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An analog of the human cell's DNA can be incorporated into tumors resulting in an increase in the effect of radiation, Stanford University investigators report.
Several barriers remain before the technique proves its clinical worth, Malcolm A. Bagshaw, MD, told the American Radium Society's Golden Anniversary meeting in Phoenix.
An increased epidermal reaction, "indicating greater radiation dose efficiency," has been seen with patients treated with intra-arterial 5-bromodeoxyuridine (BUDR) and x-rays.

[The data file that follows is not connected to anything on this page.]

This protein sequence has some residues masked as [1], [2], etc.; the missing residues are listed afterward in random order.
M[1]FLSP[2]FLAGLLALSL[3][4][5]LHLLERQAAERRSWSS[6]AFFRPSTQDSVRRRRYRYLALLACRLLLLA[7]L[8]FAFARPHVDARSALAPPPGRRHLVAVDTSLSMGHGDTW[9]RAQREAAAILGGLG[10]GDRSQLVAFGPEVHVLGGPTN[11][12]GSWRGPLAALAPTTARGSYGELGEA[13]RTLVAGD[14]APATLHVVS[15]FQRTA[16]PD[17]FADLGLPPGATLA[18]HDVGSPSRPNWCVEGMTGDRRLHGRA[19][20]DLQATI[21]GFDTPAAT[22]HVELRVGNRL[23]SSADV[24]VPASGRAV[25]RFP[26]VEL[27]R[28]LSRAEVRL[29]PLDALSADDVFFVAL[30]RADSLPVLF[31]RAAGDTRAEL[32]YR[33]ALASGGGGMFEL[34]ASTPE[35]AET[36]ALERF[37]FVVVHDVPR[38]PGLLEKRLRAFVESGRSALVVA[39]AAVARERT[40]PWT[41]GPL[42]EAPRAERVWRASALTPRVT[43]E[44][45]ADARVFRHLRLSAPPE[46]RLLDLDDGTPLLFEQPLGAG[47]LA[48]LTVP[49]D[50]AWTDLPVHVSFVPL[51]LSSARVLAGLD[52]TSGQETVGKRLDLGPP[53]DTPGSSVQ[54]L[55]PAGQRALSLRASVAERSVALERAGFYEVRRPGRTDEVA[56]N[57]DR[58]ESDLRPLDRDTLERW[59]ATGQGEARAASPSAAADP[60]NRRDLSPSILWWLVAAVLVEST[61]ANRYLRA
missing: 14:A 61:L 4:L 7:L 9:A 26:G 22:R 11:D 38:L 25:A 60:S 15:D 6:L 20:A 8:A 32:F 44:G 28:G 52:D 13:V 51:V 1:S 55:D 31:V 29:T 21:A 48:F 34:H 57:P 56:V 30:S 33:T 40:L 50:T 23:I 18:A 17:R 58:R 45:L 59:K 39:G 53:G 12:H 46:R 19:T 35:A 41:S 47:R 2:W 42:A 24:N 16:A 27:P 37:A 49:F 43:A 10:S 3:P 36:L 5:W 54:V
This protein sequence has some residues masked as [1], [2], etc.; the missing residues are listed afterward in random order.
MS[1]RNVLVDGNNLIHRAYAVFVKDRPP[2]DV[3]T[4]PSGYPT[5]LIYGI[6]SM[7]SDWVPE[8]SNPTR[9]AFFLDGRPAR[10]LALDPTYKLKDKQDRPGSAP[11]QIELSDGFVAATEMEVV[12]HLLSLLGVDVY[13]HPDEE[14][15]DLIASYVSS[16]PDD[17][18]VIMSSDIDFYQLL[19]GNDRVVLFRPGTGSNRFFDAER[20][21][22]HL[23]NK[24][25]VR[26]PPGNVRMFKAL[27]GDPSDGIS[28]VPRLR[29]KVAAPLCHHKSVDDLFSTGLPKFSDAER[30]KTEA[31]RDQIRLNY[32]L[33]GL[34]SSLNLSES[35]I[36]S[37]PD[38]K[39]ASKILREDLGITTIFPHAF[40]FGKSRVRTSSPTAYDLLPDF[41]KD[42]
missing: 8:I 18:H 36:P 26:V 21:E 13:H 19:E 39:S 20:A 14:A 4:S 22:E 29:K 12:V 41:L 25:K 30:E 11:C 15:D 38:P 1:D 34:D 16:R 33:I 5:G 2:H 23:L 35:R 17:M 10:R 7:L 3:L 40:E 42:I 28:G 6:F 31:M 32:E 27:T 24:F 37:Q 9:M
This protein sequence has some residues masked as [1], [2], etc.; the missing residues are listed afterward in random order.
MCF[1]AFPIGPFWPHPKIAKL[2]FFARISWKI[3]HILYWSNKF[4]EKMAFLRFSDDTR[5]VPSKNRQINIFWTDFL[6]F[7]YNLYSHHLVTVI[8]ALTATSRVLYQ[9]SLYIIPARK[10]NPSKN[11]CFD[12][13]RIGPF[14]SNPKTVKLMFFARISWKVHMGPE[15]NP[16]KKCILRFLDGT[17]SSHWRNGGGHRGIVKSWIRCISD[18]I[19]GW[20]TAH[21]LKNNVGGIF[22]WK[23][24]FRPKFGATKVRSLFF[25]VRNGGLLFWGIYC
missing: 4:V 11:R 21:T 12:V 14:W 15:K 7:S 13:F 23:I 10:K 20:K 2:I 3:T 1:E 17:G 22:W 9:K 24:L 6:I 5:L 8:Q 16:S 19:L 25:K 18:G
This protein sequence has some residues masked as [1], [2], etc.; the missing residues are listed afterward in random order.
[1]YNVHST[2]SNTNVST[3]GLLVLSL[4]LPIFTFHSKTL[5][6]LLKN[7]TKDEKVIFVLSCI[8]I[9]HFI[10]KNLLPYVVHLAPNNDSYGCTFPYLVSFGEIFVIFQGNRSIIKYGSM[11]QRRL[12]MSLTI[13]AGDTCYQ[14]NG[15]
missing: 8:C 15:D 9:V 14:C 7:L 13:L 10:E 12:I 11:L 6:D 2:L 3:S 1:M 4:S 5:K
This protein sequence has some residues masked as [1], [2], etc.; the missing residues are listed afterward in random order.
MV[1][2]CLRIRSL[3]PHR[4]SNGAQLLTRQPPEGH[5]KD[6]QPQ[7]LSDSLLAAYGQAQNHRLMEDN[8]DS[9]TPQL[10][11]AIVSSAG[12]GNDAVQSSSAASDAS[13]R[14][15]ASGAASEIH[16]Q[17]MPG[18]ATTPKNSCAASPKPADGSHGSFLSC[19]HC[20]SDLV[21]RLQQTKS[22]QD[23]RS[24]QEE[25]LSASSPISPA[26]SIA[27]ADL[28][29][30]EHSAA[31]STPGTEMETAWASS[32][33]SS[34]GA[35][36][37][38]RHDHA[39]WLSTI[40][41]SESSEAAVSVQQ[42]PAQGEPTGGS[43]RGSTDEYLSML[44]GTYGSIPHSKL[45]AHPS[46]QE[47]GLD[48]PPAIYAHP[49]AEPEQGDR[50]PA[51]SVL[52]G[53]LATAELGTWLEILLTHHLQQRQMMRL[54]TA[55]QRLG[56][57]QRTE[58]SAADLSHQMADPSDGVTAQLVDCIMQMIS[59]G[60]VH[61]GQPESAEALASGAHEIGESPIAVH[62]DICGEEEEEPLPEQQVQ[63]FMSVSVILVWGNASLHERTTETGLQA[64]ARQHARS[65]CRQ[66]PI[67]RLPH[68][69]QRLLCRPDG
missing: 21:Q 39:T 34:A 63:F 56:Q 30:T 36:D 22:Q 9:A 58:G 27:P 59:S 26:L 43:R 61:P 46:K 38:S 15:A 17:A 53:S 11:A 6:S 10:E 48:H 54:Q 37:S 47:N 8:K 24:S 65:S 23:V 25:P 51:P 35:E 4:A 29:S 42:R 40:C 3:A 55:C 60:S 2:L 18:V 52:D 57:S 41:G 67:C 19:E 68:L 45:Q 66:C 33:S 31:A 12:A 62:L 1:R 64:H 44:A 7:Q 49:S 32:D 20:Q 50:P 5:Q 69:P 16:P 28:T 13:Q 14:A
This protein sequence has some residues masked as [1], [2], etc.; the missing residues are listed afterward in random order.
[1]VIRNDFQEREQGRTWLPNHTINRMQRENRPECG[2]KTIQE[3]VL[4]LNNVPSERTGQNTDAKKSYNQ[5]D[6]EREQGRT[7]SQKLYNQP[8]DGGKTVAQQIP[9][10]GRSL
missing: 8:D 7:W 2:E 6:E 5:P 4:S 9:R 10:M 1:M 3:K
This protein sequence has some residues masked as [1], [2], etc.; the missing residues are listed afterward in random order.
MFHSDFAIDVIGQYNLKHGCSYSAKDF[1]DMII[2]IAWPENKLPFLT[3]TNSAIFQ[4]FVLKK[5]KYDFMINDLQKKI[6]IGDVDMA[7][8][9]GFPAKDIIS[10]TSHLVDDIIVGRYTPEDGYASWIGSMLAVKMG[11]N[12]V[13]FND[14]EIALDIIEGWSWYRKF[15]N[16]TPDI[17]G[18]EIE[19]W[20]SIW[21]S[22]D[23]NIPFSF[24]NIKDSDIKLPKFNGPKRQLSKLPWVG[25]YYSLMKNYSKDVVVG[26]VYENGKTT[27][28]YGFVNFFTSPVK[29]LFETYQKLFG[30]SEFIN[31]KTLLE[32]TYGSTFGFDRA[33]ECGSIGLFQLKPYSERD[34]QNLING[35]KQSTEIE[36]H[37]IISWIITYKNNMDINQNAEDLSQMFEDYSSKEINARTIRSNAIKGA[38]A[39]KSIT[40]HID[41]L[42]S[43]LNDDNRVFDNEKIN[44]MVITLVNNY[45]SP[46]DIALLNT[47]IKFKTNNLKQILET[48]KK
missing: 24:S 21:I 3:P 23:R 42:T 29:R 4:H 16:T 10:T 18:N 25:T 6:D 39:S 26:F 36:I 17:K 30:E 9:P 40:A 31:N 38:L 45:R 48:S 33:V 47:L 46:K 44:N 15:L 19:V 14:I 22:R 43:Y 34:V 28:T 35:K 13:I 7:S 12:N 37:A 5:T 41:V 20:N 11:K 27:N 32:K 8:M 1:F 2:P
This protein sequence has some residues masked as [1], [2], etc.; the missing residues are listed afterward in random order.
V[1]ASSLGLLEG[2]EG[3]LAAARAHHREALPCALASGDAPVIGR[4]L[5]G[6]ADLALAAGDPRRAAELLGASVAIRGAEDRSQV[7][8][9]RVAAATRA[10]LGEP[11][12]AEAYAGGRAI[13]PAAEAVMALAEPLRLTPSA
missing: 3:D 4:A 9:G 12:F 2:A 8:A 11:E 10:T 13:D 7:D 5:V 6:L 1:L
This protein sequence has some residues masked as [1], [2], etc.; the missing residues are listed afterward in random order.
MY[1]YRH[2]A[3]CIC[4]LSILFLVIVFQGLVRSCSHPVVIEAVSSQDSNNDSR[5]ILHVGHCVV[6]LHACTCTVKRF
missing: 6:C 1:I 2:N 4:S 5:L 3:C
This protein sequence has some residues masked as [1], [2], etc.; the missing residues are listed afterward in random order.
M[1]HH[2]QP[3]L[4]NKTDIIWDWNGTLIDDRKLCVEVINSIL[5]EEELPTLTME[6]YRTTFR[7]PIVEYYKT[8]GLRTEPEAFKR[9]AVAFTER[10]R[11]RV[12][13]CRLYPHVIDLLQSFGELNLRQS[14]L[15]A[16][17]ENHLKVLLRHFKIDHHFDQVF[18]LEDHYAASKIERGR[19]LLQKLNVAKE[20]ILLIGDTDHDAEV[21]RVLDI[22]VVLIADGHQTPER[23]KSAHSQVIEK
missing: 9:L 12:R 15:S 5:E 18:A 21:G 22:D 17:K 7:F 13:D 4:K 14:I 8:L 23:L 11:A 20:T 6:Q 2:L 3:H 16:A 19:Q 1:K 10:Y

"We believe what we are seeing is an increased radiation response produced by the substitution of BUDR in the cell," he told JAMA Medical News. "The effect is more than the additive one sees with methotrexate or mercaptopurine."
Previously untreated persons with epidermoid carcinoma of the head and neck have been studied.
In one group, BUDR was infused both before and during radiation therapy. Other patients have received x-rays alone, methotrexate and irradiation or both methotrexate and BUDR with x-rays.
Radiation Aided by DNA Replacement. JAMA. 1966;196(7):45. doi:10.1001/jama.1966.03100200025012